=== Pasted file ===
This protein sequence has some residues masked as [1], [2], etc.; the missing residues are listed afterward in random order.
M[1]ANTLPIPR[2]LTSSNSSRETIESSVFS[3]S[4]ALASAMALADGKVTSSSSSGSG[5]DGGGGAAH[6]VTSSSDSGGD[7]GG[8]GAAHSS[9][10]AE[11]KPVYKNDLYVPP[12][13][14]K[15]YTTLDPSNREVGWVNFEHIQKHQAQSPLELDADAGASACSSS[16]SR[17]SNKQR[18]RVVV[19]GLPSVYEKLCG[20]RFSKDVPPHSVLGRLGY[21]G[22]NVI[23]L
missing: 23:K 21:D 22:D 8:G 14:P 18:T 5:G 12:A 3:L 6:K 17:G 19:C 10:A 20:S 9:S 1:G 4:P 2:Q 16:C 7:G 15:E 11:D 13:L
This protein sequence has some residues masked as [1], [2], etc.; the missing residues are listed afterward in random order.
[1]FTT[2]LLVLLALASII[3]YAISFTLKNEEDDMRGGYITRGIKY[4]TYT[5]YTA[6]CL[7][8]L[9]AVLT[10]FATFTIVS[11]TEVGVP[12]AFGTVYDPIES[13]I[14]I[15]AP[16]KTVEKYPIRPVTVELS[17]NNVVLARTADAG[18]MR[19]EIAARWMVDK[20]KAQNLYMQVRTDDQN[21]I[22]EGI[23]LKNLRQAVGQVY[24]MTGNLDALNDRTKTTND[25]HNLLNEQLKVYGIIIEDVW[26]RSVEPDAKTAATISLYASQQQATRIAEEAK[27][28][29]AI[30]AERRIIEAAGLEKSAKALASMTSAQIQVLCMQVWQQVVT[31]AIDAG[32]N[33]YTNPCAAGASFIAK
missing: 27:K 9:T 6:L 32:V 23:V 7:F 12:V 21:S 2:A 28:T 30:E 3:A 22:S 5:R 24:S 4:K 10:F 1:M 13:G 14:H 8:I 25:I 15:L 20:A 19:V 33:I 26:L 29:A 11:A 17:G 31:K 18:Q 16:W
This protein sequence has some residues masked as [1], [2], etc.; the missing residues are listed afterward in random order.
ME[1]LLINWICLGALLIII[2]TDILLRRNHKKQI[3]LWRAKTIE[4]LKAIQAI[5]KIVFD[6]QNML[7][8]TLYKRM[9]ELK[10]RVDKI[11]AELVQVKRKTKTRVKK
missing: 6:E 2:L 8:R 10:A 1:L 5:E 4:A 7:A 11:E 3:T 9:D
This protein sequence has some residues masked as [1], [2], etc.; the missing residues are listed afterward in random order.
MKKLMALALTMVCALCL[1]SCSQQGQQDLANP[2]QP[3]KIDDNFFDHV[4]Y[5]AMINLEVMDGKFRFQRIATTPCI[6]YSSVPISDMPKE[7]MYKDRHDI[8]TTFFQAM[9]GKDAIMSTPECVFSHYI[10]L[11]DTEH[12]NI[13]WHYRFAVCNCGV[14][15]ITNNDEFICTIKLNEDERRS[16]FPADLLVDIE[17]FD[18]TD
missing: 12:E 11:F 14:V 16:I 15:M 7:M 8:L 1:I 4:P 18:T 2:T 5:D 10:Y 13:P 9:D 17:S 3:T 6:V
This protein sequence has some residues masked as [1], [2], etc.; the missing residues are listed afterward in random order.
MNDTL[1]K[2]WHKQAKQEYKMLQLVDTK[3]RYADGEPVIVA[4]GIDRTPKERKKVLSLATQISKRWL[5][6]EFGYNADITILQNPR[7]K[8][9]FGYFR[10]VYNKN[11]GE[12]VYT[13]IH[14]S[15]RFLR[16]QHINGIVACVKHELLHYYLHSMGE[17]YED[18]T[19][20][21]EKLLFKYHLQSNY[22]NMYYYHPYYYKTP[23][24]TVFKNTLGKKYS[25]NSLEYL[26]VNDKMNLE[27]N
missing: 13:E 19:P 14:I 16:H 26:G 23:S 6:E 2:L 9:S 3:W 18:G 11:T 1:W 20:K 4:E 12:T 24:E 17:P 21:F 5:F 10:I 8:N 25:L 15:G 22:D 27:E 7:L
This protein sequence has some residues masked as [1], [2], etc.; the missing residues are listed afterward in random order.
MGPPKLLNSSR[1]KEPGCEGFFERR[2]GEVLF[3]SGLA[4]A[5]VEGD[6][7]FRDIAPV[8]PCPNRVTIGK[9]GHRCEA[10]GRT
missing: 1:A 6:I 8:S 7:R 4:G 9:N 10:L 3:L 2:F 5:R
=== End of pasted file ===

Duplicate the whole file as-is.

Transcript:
This protein sequence has some residues masked as [1], [2], etc.; the missing residues are listed afterward in random order.
M[1]ANTLPIPR[2]LTSSNSSRETIESSVFS[3]S[4]ALASAMALADGKVTSSSSSGSG[5]DGGGGAAH[6]VTSSSDSGGD[7]GG[8]GAAHSS[9][10]AE[11]KPVYKNDLYVPP[12][13][14]K[15]YTTLDPSNREVGWVNFEHIQKHQAQSPLELDADAGASACSSS[16]SR[17]SNKQR[18]RVVV[19]GLPSVYEKLCG[20]RFSKDVPPHSVLGRLGY[21]G[22]NVI[23]L
missing: 23:K 21:D 22:D 8:G 14:P 18:T 5:G 12:A 3:L 6:K 17:G 19:C 10:A 20:S 9:S 1:G 4:P 2:Q 16:C 7:G 15:E 11:D 13:L
This protein sequence has some residues masked as [1], [2], etc.; the missing residues are listed afterward in random order.
[1]FTT[2]LLVLLALASII[3]YAISFTLKNEEDDMRGGYITRGIKY[4]TYT[5]YTA[6]CL[7][8]L[9]AVLT[10]FATFTIVS[11]TEVGVP[12]AFGTVYDPIES[13]I[14]I[15]AP[16]KTVEKYPIRPVTVELS[17]NNVVLARTADAG[18]MR[19]EIAARWMVDK[20]KAQNLYMQVRTDDQN[21]I[22]EGI[23]LKNLRQAVGQVY[24]MTGNLDALNDRTKTTND[25]HNLLNEQLKVYGIIIEDVW[26]RSVEPDAKTAATISLYASQQQATRIAEEAK[27][28][29]AI[30]AERRIIEAAGLEKSAKALASMTSAQIQVLCMQVWQQVVT[31]AIDAG[32]N[33]YTNPCAAGASFIAK
missing: 27:K 9:T 6:L 32:V 23:V 7:F 12:V 21:S 2:A 28:T 30:E 3:A 22:S 5:R 24:S 4:K 10:F 1:M 13:G 14:H 8:I 25:I 15:L 20:A 19:V 33:I 26:L 29:A 11:A 17:G 31:K 18:Q 16:W
This protein sequence has some residues masked as [1], [2], etc.; the missing residues are listed afterward in random order.
ME[1]LLINWICLGALLIII[2]TDILLRRNHKKQI[3]LWRAKTIE[4]LKAIQAI[5]KIVFD[6]QNML[7][8]TLYKRM[9]ELK[10]RVDKI[11]AELVQVKRKTKTRVKK
missing: 6:E 2:L 8:R 10:A 1:L 5:E 4:A 7:A 11:E 3:T 9:D
This protein sequence has some residues masked as [1], [2], etc.; the missing residues are listed afterward in random order.
MKKLMALALTMVCALCL[1]SCSQQGQQDLANP[2]QP[3]KIDDNFFDHV[4]Y[5]AMINLEVMDGKFRFQRIATTPCI[6]YSSVPISDMPKE[7]MYKDRHDI[8]TTFFQAM[9]GKDAIMSTPECVFSHYI[10]L[11]DTEH[12]NI[13]WHYRFAVCNCGV[14][15]ITNNDEFICTIKLNEDERRS[16]FPADLLVDIE[17]FD[18]TD
missing: 12:E 11:F 14:V 16:I 15:M 7:M 8:L 1:I 4:P 18:T 2:T 5:D 10:Y 13:P 9:D 17:S 3:T 6:V
This protein sequence has some residues masked as [1], [2], etc.; the missing residues are listed afterward in random order.
MNDTL[1]K[2]WHKQAKQEYKMLQLVDTK[3]RYADGEPVIVA[4]GIDRTPKERKKVLSLATQISKRWL[5][6]EFGYNADITILQNPR[7]K[8][9]FGYFR[10]VYNKN[11]GE[12]VYT[13]IH[14]S[15]RFLR[16]QHINGIVACVKHELLHYYLHSMGE[17]YED[18]T[19][20][21]EKLLFKYHLQSNY[22]NMYYYHPYYYKTP[23][24]TVFKNTLGKKYS[25]NSLEYL[26]VNDKMNLE[27]N
missing: 13:E 19:P 14:I 16:H 26:G 23:S 6:E 2:L 9:S 3:W 18:G 11:T 1:W 20:K 4:E 12:T 24:E 17:P 21:F 5:F 10:I 8:N 25:L 15:G 22:D 27:E 7:L
This protein sequence has some residues masked as [1], [2], etc.; the missing residues are listed afterward in random order.
MGPPKLLNSSR[1]KEPGCEGFFERR[2]GEVLF[3]SGLA[4]A[5]VEGD[6][7]FRDIAPV[8]PCPNRVTIGK[9]GHRCEA[10]GRT
missing: 1:A 6:I 8:S 7:R 4:G 9:N 10:L 3:L 2:F 5:R